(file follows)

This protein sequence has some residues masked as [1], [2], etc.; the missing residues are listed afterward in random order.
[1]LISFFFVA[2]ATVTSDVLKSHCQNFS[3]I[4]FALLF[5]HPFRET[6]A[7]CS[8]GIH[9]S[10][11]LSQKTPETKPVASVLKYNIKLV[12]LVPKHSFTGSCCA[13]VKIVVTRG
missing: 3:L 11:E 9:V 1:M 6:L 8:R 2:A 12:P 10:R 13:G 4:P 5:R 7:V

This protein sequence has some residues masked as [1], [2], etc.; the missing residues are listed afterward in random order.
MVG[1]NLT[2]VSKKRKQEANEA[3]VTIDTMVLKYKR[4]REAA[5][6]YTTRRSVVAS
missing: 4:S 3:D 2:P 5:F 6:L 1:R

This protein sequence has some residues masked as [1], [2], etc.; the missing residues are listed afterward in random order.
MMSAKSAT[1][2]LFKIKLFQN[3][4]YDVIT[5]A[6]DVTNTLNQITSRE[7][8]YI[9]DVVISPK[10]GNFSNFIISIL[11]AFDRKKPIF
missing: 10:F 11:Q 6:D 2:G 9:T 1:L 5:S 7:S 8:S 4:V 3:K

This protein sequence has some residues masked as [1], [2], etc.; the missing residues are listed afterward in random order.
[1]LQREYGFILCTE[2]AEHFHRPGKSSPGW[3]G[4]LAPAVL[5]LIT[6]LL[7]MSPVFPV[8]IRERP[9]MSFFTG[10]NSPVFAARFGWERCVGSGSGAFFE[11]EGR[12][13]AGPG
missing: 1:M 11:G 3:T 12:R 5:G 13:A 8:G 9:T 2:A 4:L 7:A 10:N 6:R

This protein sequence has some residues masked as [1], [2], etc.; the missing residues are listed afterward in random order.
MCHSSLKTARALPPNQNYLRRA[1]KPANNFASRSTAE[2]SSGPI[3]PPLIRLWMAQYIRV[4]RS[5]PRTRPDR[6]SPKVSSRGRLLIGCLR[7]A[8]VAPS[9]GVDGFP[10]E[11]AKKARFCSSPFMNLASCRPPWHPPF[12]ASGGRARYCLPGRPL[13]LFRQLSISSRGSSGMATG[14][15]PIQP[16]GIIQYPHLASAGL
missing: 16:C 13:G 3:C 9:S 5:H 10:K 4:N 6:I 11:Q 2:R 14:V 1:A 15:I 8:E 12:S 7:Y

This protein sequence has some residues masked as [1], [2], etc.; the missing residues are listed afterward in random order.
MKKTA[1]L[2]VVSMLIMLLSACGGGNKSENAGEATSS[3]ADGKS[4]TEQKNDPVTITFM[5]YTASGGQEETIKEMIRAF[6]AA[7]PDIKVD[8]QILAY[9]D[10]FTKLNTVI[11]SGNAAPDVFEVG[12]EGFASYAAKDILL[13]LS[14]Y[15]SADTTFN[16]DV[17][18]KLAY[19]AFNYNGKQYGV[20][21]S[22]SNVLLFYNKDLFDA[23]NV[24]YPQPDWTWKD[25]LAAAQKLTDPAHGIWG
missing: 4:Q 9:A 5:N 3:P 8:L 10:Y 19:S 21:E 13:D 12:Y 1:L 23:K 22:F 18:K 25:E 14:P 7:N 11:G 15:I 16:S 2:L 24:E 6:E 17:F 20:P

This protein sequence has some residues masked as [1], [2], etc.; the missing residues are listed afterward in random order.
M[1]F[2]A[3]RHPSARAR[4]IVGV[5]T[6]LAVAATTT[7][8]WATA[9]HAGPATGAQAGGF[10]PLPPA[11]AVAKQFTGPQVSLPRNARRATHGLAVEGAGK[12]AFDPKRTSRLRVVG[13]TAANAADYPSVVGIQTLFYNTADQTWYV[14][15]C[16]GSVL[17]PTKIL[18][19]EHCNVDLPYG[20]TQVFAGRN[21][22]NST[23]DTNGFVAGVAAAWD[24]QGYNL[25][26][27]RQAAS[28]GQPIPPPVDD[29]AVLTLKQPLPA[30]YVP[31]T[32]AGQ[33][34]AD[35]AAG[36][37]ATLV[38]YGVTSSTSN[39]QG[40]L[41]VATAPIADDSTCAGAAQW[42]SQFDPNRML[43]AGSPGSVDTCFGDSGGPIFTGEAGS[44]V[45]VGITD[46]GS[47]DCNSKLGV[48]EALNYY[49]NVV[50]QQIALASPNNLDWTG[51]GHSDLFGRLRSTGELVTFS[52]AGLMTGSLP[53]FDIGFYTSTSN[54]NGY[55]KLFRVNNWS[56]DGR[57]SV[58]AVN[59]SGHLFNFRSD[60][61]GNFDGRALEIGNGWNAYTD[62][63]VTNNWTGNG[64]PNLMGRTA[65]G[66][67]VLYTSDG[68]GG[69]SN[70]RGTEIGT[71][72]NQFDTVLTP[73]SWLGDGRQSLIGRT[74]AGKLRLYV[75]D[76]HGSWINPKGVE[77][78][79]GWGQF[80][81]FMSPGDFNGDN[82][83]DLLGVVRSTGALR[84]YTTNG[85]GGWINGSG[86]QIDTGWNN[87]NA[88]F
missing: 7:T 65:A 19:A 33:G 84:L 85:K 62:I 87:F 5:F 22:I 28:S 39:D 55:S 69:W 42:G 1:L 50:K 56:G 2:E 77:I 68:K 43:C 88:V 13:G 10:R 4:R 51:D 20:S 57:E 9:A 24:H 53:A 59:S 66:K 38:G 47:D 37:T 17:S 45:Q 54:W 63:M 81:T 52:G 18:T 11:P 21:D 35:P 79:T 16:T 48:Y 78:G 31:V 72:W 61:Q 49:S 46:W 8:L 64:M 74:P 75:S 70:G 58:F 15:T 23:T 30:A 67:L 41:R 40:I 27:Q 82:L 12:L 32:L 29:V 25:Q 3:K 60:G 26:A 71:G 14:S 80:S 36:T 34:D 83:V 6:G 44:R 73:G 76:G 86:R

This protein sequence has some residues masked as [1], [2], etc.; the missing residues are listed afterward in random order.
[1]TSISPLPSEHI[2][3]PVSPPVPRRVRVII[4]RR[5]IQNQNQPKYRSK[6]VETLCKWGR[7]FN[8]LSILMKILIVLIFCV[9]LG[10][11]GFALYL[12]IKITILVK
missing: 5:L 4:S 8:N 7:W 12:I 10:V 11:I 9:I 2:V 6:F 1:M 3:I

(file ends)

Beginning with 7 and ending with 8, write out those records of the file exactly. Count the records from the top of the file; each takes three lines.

This protein sequence has some residues masked as [1], [2], etc.; the missing residues are listed afterward in random order.
M[1]F[2]A[3]RHPSARAR[4]IVGV[5]T[6]LAVAATTT[7][8]WATA[9]HAGPATGAQAGGF[10]PLPPA[11]AVAKQFTGPQVSLPRNARRATHGLAVEGAGK[12]AFDPKRTSRLRVVG[13]TAANAADYPSVVGIQTLFYNTADQTWYV[14][15]C[16]GSVL[17]PTKIL[18][19]EHCNVDLPYG[20]TQVFAGRN[21][22]NST[23]DTNGFVAGVAAAWD[24]QGYNL[25][26][27]RQAAS[28]GQPIPPPVDD[29]AVLTLKQPLPA[30]YVP[31]T[32]AGQ[33][34]AD[35]AAG[36][37]ATLV[38]YGVTSSTSN[39]QG[40]L[41]VATAPIADDSTCAGAAQW[42]SQFDPNRML[43]AGSPGSVDTCFGDSGGPIFTGEAGS[44]V[45]VGITD[46]GS[47]DCNSKLGV[48]EALNYY[49]NVV[50]QQIALASPNNLDWTG[51]GHSDLFGRLRSTGELVTFS[52]AGLMTGSLP[53]FDIGFYTSTSN[54]NGY[55]KLFRVNNWS[56]DGR[57]SV[58]AVN[59]SGHLFNFRSD[60][61]GNFDGRALEIGNGWNAYTD[62][63]VTNNWTGNG[64]PNLMGRTA[65]G[66][67]VLYTSDG[68]GG[69]SN[70]RGTEIGT[71][72]NQFDTVLTP[73]SWLGDGRQSLIGRT[74]AGKLRLYV[75]D[76]HGSWINPKGVE[77][78][79]GWGQF[80][81]FMSPGDFNGDN[82][83]DLLGVVRSTGALR[84]YTTNG[85]GGWINGSG[86]QIDTGWNN[87]NA[88]F
missing: 7:T 65:A 19:A 33:G 84:L 85:K 62:I 87:F 5:F 22:I 28:S 39:D 55:S 69:W 42:G 1:L 50:K 56:G 2:E 77:I 68:K 43:C 88:V 13:G 10:R 4:R 51:D 20:S 57:E 9:A 24:H 53:A 59:S 66:K 38:G 47:D 37:T 17:S 45:Q 54:W 63:M 81:T 52:G 18:T 11:P 21:D 35:P 79:T 16:T 48:Y 78:G 31:V 72:W 61:Q 49:S 46:W 8:L 64:M 74:P 75:S 70:G 58:F 15:T 23:T 30:A 67:L 41:R 40:I 27:Q 82:L 12:L 32:L 29:V 25:Q 3:K 60:G 26:A 71:G 14:S 80:S 36:T 34:D 83:V 6:G 44:R 73:G 76:G 86:R

This protein sequence has some residues masked as [1], [2], etc.; the missing residues are listed afterward in random order.
[1]TSISPLPSEHI[2][3]PVSPPVPRRVRVII[4]RR[5]IQNQNQPKYRSK[6]VETLCKWGR[7]FN[8]LSILMKILIVLIFCV[9]LG[10][11]GFALYL[12]IKITILVK
missing: 5:L 4:S 8:N 7:W 12:I 10:V 11:I 9:I 2:V 6:F 1:M 3:I